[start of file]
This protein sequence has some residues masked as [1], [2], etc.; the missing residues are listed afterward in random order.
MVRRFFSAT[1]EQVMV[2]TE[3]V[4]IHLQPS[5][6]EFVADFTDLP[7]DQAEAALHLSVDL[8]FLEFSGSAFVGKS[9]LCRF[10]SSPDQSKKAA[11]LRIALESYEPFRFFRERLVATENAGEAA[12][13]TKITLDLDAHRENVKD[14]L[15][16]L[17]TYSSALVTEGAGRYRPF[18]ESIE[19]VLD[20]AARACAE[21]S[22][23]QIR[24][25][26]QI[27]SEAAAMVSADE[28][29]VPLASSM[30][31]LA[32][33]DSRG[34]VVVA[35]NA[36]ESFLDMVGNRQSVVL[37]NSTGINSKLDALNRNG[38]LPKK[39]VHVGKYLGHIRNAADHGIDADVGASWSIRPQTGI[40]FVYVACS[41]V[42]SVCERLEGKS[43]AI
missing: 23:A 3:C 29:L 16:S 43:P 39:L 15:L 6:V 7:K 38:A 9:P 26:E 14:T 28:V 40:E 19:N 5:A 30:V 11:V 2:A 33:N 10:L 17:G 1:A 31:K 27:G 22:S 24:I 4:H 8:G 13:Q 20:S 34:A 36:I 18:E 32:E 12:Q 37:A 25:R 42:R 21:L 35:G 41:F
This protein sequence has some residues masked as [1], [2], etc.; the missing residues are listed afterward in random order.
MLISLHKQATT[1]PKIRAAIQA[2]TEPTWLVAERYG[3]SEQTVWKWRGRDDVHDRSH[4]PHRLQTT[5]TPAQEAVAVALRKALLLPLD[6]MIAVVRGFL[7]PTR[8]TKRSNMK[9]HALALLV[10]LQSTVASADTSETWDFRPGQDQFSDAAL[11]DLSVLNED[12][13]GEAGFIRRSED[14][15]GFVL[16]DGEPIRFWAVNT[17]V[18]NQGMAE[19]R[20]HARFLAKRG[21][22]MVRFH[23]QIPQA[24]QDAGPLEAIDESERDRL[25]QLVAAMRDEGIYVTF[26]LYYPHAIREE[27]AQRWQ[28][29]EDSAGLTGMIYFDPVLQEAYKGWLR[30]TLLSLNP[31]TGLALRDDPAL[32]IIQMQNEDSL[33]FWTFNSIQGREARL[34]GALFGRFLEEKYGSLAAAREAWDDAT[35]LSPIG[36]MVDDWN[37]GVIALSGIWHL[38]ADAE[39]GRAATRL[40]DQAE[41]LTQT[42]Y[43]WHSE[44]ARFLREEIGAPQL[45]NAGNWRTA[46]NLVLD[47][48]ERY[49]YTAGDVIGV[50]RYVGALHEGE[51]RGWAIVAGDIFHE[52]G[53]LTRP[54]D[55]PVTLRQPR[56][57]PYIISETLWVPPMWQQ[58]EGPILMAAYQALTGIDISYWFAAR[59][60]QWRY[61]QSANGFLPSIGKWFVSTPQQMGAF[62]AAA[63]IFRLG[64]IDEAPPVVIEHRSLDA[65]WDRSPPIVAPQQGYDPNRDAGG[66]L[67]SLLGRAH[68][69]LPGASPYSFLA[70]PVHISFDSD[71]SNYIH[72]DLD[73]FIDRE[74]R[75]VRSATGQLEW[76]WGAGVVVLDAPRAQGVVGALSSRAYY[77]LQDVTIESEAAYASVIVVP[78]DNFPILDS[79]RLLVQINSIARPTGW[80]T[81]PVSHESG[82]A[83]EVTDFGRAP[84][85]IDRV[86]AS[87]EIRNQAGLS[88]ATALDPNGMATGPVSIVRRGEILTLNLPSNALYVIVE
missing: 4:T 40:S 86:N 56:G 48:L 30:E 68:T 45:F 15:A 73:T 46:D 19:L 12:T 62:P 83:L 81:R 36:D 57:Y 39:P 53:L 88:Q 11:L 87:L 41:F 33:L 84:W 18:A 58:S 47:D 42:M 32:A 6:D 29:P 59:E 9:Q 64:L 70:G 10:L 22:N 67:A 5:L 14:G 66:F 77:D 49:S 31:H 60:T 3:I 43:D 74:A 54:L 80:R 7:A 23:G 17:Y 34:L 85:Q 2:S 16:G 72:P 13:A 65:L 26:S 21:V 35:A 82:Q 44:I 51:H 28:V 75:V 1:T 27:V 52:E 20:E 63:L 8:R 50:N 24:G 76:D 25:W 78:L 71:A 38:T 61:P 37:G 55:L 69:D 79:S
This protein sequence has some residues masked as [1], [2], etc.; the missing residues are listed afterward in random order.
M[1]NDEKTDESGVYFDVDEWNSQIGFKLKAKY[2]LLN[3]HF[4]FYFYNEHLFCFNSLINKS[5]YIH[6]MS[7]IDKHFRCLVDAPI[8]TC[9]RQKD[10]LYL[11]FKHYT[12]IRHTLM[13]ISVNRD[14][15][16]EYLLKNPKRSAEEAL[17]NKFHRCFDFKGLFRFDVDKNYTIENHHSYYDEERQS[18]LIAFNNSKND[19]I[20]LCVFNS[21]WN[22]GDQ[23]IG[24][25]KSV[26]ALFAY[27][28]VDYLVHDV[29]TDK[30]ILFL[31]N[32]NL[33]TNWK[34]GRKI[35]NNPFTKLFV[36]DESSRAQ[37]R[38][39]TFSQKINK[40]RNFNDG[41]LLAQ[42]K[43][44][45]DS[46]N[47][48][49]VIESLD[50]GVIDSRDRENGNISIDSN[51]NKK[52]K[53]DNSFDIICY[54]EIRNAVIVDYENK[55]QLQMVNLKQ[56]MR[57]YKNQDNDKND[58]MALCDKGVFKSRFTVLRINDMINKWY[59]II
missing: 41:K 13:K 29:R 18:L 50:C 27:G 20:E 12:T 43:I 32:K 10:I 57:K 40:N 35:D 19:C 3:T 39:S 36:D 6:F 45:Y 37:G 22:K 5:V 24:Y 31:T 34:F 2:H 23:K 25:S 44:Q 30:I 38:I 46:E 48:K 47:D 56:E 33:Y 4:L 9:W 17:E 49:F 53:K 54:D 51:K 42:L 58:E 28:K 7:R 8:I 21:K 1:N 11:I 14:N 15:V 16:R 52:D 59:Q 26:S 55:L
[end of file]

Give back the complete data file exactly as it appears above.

This protein sequence has some residues masked as [1], [2], etc.; the missing residues are listed afterward in random order.
MVRRFFSAT[1]EQVMV[2]TE[3]V[4]IHLQPS[5][6]EFVADFTDLP[7]DQAEAALHLSVDL[8]FLEFSGSAFVGKS[9]LCRF[10]SSPDQSKKAA[11]LRIALESYEPFRFFRERLVATENAGEAA[12][13]TKITLDLDAHRENVKD[14]L[15][16]L[17]TYSSALVTEGAGRYRPF[18]ESIE[19]VLD[20]AARACAE[21]S[22][23]QIR[24][25][26]QI[27]SEAAAMVSADE[28][29]VPLASSM[30][31]LA[32][33]DSRG[34]VVVA[35]NA[36]ESFLDMVGNRQSVVL[37]NSTGINSKLDALNRNG[38]LPKK[39]VHVGKYLGHIRNAADHGIDADVGASWSIRPQTGI[40]FVYVACS[41]V[42]SVCERLEGKS[43]AI
missing: 23:A 3:C 29:L 16:S 43:P 39:L 15:L 6:V 7:K 38:A 9:P 26:E 14:T 28:V 40:E 19:N 5:A 30:V 11:V 2:A 33:N 10:L 17:G 1:A 31:K 27:G 22:S 24:I 4:H 8:G 13:Q 20:S 34:A 36:I 18:E 32:E 12:Q 37:A 25:R 42:R 21:L 35:G 41:F
This protein sequence has some residues masked as [1], [2], etc.; the missing residues are listed afterward in random order.
MLISLHKQATT[1]PKIRAAIQA[2]TEPTWLVAERYG[3]SEQTVWKWRGRDDVHDRSH[4]PHRLQTT[5]TPAQEAVAVALRKALLLPLD[6]MIAVVRGFL[7]PTR[8]TKRSNMK[9]HALALLV[10]LQSTVASADTSETWDFRPGQDQFSDAAL[11]DLSVLNED[12][13]GEAGFIRRSED[14][15]GFVL[16]DGEPIRFWAVNT[17]V[18]NQGMAE[19]R[20]HARFLAKRG[21][22]MVRFH[23]QIPQA[24]QDAGPLEAIDESERDRL[25]QLVAAMRDEGIYVTF[26]LYYPHAIREE[27]AQRWQ[28][29]EDSAGLTGMIYFDPVLQEAYKGWLR[30]TLLSLNP[31]TGLALRDDPAL[32]IIQMQNEDSL[33]FWTFNSIQGREARL[34]GALFGRFLEEKYGSLAAAREAWDDAT[35]LSPIG[36]MVDDWN[37]GVIALSGIWHL[38]ADAE[39]GRAATRL[40]DQAE[41]LTQT[42]Y[43]WHSE[44]ARFLREEIGAPQL[45]NAGNWRTA[46]NLVLD[47][48]ERY[49]YTAGDVIGV[50]RYVGALHEGE[51]RGWAIVAGDIFHE[52]G[53]LTRP[54]D[55]PVTLRQPR[56][57]PYIISETLWVPPMWQQ[58]EGPILMAAYQALTGIDISYWFAAR[59][60]QWRY[61]QSANGFLPSIGKWFVSTPQQMGAF[62]AAA[63]IFRLG[64]IDEAPPVVIEHRSLDA[65]WDRSPPIVAPQQGYDPNRDAGG[66]L[67]SLLGRAH[68][69]LPGASPYSFLA[70]PVHISFDSD[71]SNYIH[72]DLD[73]FIDRE[74]R[75]VRSATGQLEW[76]WGAGVVVLDAPRAQGVVGALSSRAYY[77]LQDVTIESEAAYASVIVVP[78]DNFPILDS[79]RLLVQINSIARPTGW[80]T[81]PVSHESG[82]A[83]EVTDFGRAP[84][85]IDRV[86]AS[87]EIRNQAGLS[88]ATALDPNGMATGPVSIVRRGEILTLNLPSNALYVIVE
missing: 4:T 40:S 86:N 56:G 48:L 30:E 68:T 45:F 15:A 73:T 46:D 19:L 12:T 62:P 83:L 81:R 36:D 57:Y 39:P 53:L 88:Q 11:L 87:L 41:F 33:L 84:W 18:A 58:S 47:D 42:M 32:A 6:D 29:P 59:E 9:Q 64:L 70:G 10:L 22:N 67:A 5:L 14:G 66:F 77:D 49:S 31:H 60:T 3:I 43:D 74:A 54:L 80:R 7:A 23:G 17:Y 34:L 85:Q 2:S 16:G 72:P 13:A 65:L 26:S 21:V 35:A 82:Q 44:I 51:H 28:V 75:V 1:T 27:V 52:E 20:E 63:L 8:R 50:N 24:G 76:D 25:W 78:L 71:A 38:T 61:P 37:G 55:L 69:D 79:S
This protein sequence has some residues masked as [1], [2], etc.; the missing residues are listed afterward in random order.
M[1]NDEKTDESGVYFDVDEWNSQIGFKLKAKY[2]LLN[3]HF[4]FYFYNEHLFCFNSLINKS[5]YIH[6]MS[7]IDKHFRCLVDAPI[8]TC[9]RQKD[10]LYL[11]FKHYT[12]IRHTLM[13]ISVNRD[14][15][16]EYLLKNPKRSAEEAL[17]NKFHRCFDFKGLFRFDVDKNYTIENHHSYYDEERQS[18]LIAFNNSKND[19]I[20]LCVFNS[21]WN[22]GDQ[23]IG[24][25]KSV[26]ALFAY[27][28]VDYLVHDV[29]TDK[30]ILFL[31]N[32]NL[33]TNWK[34]GRKI[35]NNPFTKLFV[36]DESSRAQ[37]R[38][39]TFSQKINK[40]RNFNDG[41]LLAQ[42]K[43][44][45]DS[46]N[47][48][49]VIESLD[50]GVIDSRDRENGNISIDSN[51]NKK[52]K[53]DNSFDIICY[54]EIRNAVIVDYENK[55]QLQMVNLKQ[56]MR[57]YKNQDNDKND[58]MALCDKGVFKSRFTVLRINDMINKWY[59]II
missing: 41:K 13:K 29:R 18:L 50:C 27:G 20:E 12:T 43:I 32:K 10:I 57:K 40:N 35:D 19:C 3:T 39:S 36:D 6:F 45:Y 37:G 22:K 5:V 24:Y 31:T 34:F 2:H 23:K 25:S 44:Q 30:I 38:I 46:E 48:K 47:D 56:E 33:Y 4:L 9:W 17:E 49:F 53:K 54:D 51:K 42:L 58:E 28:K 7:R 8:I 21:K 1:N 11:I 14:N 15:V 16:R 52:D 59:Q 26:S 55:L